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But assume for a second that I'm wrong, and RPG design is an uncommon skill. How, then, do you explain the terrible pay?
This is a terrible metric.

Veterinarians go through the same degree of schooling as human doctors do, have to diagnose patients without them being able to talk about their symptoms and get paid significantly less.

The degree of skill and training involved has almost no relationship to how much one is compensated. Otherwise, someone who looks pretty and is decent-enough at looking scared of imaginary transformer robots in a Transformers movie would somehow be vastly more skilled than a brain surgeon, which is clearly not true.
 

clearstream

Be just and fear not...
So this is probably going to sound like I'm trying to be insulting, but I truly don't mean it that way. Is this really surprising to most folks?

Designing RPGs requires no special skills...at least none which I can discern. No manual skills, no technical knowledge, not even mathematical proficiency (thought it really, really should require math, given the probability work -- remember 4E skill challenges?), etc. At most it requires somewhat above average writing ability. Further, there are no educational, certification, or entry requirements. A "fun" job with low barriers to entry leads to a high supply.

Meanwhile, the market for RPGs seems quite small compared to, well, pretty much any other sort of creative endeavor.

High supply + low (and highly elastic) demand = low equilibrium price. It seems rather obvious that the pay would be bad, no? I always just figured most RPG designers do it as a hobby or as a labor of love.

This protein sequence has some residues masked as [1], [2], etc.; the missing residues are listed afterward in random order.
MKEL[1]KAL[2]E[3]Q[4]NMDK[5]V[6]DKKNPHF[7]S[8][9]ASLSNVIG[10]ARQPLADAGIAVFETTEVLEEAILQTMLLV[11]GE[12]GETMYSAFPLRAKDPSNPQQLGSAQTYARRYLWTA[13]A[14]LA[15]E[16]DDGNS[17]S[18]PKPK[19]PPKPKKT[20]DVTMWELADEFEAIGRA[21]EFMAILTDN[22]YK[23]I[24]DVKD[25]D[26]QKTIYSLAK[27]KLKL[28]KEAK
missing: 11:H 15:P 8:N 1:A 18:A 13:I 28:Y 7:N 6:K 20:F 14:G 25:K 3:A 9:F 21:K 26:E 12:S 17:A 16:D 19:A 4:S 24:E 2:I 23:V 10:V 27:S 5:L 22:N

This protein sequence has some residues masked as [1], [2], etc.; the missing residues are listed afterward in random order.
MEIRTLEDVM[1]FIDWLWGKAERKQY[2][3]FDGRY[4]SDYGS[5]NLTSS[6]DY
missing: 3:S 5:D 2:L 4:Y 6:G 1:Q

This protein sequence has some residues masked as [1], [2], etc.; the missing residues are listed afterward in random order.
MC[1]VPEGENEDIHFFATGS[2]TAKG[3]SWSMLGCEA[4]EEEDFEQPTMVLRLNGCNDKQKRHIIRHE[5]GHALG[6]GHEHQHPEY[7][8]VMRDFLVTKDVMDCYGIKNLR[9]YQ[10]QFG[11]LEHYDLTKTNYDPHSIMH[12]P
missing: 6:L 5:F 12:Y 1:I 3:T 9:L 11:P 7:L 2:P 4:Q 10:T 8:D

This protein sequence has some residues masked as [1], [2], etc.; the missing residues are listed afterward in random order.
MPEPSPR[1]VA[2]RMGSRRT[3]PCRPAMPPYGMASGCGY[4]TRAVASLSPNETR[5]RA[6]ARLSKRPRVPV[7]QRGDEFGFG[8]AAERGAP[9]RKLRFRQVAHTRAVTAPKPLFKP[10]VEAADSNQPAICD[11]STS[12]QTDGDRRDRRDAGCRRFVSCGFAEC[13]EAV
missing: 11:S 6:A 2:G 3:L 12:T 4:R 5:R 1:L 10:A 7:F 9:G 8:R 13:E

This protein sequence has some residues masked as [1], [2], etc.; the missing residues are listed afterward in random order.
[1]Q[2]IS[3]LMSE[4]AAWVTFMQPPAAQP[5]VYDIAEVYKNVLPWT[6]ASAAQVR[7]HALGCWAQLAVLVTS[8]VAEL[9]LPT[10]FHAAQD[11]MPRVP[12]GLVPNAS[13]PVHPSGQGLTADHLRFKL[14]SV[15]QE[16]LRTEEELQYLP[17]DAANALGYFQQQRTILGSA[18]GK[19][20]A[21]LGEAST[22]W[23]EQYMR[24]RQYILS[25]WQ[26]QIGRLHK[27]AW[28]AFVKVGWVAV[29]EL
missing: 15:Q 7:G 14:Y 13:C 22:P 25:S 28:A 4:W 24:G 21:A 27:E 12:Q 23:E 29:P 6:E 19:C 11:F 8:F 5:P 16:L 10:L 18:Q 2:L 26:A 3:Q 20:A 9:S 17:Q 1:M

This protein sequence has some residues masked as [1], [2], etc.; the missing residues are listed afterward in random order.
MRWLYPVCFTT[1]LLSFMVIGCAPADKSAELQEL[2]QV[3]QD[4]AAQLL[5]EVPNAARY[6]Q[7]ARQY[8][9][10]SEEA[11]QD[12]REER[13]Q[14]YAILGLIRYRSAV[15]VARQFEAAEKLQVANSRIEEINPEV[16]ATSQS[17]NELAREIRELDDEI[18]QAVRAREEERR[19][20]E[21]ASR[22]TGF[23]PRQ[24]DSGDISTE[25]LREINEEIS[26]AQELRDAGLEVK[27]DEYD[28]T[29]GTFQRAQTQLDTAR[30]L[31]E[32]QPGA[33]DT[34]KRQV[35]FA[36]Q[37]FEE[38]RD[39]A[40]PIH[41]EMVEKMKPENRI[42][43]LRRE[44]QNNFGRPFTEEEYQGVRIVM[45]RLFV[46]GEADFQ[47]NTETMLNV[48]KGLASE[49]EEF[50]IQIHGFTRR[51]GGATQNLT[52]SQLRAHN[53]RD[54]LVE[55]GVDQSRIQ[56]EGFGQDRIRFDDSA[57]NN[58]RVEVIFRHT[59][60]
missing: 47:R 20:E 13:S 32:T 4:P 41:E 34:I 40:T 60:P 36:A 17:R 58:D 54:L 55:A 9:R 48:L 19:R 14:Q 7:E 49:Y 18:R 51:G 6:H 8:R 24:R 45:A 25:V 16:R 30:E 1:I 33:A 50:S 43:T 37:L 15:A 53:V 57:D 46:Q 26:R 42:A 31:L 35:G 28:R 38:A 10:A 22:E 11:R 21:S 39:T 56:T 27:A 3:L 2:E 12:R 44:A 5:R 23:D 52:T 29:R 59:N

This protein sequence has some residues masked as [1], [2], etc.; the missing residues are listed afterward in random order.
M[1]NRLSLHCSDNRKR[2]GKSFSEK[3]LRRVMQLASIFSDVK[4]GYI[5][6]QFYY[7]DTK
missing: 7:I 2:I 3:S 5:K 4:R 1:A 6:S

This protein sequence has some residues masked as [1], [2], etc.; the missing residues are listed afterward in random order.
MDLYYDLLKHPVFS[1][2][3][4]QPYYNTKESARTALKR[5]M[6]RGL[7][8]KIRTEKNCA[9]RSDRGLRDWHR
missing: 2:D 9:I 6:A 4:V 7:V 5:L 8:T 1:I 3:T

Your question is something like: why are RPG designers paid so little? Without evidence, you speculate that it is because it "requires no special skills", positing a firm valency between skill and pay (itself doubtful). Like others in this thread, I believe there is a more compelling alternative. The market is very small (<$100m), so as @GrahamWills pointed out there's only room for a hundred or so well-paid people in the industry.

It might also be a factor that there is a low barrier to entry - so that there are far more novices trying their hand than can be sustained commercially. Once we factor in the quality of the work delivered, the picture becomes more nuanced. Doing RPG design at a novice level requires no special skills. It takes great skill to perform RPG design at a high commercial level of quality.

The range of skills involved is more than you might think. Designers frequently hold relevant degrees, and will model their game systems in software as one (of many) strategies to test and refine them. They will be expert both in doing the writing, and in structuring the approach to the writing. I can often tell the skill of a designer before they write anything, just from their plan of attack. Designers apply a toolkit of specialised methods. They will be able to estimate up-front roughly the effort and iterations needed to deliver a given piece of work. Usually, they have familiarity with IP law - the applicability of trademark and copyright, the meaning of licensing versus assignment, the moral rights, the inapplicability (in most cases) of patents. They will know the field and be able to list and critique the more important or avante-garde works of the year. Some designers pair their day job - designing - with PR work for themselves and their company.
 

rknop

Explorer
If you truly believe that is what my argument amounts to, then I'm afraid there is little point in saying more. Except, of course: Good evening.